# Minimum work to transport electron?

1. Dec 6, 2015

### qlzlahs

1. The problem statement, all variables and given/known data
A charge Q = -820 nC is uniformly distributed on a ring of 2.4 m radius. A point charge q = +530 nC is fixed at the center of the ring. Points A and B are located on the axis of the ring, as shown in the figure. What is the minimum work that an external force must do to transport an electron from B to A?
(e = 1.60 × 10^-19 C, k = 1/4πε_0 = 8.99 × 10^9 N · m^2/C^2)

https://www.physicsforums.com/attachments/work-png.93021/?temp_hash=3fc763fb95a2d9ab71f3bf4a54a23c14

2. Relevant equations
V = (k*q)/(sqrt(R^2 + z^2))
work = (V_b - V_a)*q
work = (k*q_1*q_2)/r

3. The attempt at a solution
V_B = (9*10^9*530*10^(-9))/(3.2) = 1490.625 V
V_A = (9*10^9*530*10^(-9))/(1.8) = 2650 V
V_B - V_A = -1159.375 V

(V_B - V_A)*q, where q = 1.60*10^-19 C
(-1159.375)*(1.60*10^-19) = -1.855*10^-16 J

I'm not sure if I'm supposed to use -820 nC or 530 nC for the q value when calculating V_B or V_A.

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2. Dec 6, 2015

### TSny

Does the ring also contribute to the potential at point B?

3. Dec 6, 2015

### qlzlahs

I was assuming that if the ring contributes to the potential at point A, it would to point B as well.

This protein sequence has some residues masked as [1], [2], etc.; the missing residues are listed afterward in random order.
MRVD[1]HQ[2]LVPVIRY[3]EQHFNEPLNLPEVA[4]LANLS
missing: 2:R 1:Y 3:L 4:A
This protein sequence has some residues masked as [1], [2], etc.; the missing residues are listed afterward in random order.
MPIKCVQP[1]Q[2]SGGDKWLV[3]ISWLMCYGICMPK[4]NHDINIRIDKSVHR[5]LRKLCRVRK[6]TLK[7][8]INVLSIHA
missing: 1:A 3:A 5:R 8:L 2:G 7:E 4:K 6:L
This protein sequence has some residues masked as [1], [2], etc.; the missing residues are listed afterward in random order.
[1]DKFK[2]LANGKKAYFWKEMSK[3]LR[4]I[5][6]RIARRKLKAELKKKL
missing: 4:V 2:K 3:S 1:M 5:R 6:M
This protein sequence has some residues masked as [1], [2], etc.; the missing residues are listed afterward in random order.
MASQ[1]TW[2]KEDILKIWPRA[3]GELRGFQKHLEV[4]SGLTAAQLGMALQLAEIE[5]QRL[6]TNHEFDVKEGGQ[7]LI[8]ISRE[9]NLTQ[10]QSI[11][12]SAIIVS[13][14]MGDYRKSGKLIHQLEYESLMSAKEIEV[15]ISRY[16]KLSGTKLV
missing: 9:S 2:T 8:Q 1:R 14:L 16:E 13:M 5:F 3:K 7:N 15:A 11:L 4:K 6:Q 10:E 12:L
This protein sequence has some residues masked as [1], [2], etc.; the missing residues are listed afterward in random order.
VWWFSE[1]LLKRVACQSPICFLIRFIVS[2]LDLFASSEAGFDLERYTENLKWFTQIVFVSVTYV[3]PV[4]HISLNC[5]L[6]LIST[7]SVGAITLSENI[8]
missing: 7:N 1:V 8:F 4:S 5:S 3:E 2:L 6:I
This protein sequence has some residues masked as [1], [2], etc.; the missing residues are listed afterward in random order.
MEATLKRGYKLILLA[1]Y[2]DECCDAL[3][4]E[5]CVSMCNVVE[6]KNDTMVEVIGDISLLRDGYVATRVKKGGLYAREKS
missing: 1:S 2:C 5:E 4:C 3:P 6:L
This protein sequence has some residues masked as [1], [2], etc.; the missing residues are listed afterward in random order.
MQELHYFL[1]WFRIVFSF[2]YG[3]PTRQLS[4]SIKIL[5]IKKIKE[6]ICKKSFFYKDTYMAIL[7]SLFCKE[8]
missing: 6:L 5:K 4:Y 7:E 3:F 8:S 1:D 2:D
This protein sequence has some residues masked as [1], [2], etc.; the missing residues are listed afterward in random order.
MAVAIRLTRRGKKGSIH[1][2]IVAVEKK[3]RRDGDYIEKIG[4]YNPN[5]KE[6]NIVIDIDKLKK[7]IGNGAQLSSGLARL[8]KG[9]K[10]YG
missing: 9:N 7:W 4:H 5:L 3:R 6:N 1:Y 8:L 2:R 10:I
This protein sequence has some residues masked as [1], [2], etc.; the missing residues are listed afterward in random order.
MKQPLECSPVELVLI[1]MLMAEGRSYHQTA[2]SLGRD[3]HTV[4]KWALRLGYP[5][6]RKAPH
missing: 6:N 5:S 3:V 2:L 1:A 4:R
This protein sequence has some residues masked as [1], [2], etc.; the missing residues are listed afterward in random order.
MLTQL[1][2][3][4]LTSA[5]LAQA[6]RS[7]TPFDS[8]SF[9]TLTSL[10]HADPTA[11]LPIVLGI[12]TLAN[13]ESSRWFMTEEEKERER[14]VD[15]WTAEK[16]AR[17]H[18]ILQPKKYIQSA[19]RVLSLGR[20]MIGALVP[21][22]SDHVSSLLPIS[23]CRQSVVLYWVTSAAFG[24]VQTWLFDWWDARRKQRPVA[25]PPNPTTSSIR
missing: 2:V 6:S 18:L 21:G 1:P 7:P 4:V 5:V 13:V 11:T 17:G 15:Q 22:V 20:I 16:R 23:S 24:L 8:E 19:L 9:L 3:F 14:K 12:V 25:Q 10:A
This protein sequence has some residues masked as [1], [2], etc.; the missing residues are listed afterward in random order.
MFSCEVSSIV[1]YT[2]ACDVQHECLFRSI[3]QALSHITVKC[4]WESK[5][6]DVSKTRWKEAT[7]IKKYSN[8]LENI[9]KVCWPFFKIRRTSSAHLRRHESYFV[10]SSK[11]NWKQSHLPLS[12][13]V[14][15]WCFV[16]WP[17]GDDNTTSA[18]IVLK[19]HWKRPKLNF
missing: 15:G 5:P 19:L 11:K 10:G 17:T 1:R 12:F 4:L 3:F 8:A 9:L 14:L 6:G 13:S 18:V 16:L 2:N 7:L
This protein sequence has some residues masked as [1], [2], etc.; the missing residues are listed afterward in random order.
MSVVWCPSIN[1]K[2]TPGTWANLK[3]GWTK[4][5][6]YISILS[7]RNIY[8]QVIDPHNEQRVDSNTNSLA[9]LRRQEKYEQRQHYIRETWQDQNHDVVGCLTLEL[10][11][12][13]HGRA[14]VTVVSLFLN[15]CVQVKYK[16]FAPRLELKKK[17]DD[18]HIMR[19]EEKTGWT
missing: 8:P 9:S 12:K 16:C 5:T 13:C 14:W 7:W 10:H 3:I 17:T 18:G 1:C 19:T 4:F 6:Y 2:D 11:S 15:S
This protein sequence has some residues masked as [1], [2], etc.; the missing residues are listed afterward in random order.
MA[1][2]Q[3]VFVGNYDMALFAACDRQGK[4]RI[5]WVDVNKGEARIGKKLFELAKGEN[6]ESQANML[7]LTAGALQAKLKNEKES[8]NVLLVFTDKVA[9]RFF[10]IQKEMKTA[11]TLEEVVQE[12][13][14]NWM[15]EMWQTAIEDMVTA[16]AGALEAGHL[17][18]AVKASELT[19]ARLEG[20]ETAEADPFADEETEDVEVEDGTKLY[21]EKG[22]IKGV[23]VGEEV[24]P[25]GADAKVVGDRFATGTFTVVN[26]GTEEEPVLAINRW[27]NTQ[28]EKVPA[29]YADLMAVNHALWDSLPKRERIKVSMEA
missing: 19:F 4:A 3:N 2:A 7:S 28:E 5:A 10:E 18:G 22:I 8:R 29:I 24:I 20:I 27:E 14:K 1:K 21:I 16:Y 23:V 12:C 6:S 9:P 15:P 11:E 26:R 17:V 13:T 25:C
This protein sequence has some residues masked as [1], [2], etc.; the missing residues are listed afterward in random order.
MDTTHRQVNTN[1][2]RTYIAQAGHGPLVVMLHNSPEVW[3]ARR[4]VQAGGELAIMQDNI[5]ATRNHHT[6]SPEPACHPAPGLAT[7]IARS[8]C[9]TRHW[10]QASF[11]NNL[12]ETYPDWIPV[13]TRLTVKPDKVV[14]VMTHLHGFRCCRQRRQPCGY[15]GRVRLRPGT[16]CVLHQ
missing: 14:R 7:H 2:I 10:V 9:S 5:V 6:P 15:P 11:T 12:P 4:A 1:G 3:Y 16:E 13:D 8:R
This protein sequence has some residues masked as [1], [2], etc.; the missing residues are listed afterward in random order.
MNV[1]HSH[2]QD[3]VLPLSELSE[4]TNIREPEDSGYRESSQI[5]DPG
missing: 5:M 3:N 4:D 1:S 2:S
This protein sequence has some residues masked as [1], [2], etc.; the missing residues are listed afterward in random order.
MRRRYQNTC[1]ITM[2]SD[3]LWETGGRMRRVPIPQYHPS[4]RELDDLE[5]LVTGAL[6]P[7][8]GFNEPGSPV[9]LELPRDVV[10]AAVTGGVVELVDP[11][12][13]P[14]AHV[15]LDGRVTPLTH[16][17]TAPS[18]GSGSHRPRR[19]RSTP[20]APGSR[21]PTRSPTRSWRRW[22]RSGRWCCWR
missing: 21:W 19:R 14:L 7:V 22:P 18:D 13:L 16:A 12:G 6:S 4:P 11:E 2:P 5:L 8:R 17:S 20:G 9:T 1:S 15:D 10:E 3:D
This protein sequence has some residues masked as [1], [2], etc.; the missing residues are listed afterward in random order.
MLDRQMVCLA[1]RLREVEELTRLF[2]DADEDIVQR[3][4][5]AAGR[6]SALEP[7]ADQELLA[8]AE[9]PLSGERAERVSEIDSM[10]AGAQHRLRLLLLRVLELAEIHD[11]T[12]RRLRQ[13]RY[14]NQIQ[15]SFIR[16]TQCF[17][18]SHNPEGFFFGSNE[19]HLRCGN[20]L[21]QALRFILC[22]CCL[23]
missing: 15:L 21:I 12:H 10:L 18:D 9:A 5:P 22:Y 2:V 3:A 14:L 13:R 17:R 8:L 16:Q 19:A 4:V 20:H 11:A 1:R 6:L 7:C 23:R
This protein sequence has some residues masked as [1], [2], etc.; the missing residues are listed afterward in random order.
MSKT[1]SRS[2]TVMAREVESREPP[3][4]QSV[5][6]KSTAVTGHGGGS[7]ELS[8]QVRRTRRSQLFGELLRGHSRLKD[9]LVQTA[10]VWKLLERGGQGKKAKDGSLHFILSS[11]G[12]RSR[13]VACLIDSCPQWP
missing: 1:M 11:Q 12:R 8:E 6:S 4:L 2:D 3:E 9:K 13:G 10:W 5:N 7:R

4. Dec 6, 2015

### TSny

The same amount at both points?

5. Dec 6, 2015

### qlzlahs

So.. How do I know how much potential there is at point B?

6. Dec 6, 2015

### TSny

Look at your list of relevant equations.

7. Dec 6, 2015

### qlzlahs

Do I use the equation V = (k*q)/(sqrt(R^2 + z^2)) for both points A and B? With R = 2.4 and z = 1.8 for A, and z = 3.2 m for B?

8. Dec 7, 2015

### azizlwl

Coulomb's law, F=kQ1Q2/r^2
Work=Fr
Since F is not constant between A and B, we have to calculate based on small distances dr so that F is constant within it.
dW=F(r)dr

Edit
You have to apply Gauss law too for the ring.

Last edited: Dec 7, 2015
9. Dec 7, 2015

### Potatochip911

Why would he want to use Gauss's law for this question? Work is equal to change in potential energy since $\Delta K=0$, i.e. $W=\Delta U=q\Delta V$, in this case $q$ is the electron. Note that for continuous charge distributions(Like the ring of charge): $V=\frac{1}{4\pi\varepsilon_0}\int\frac{dq}{r}$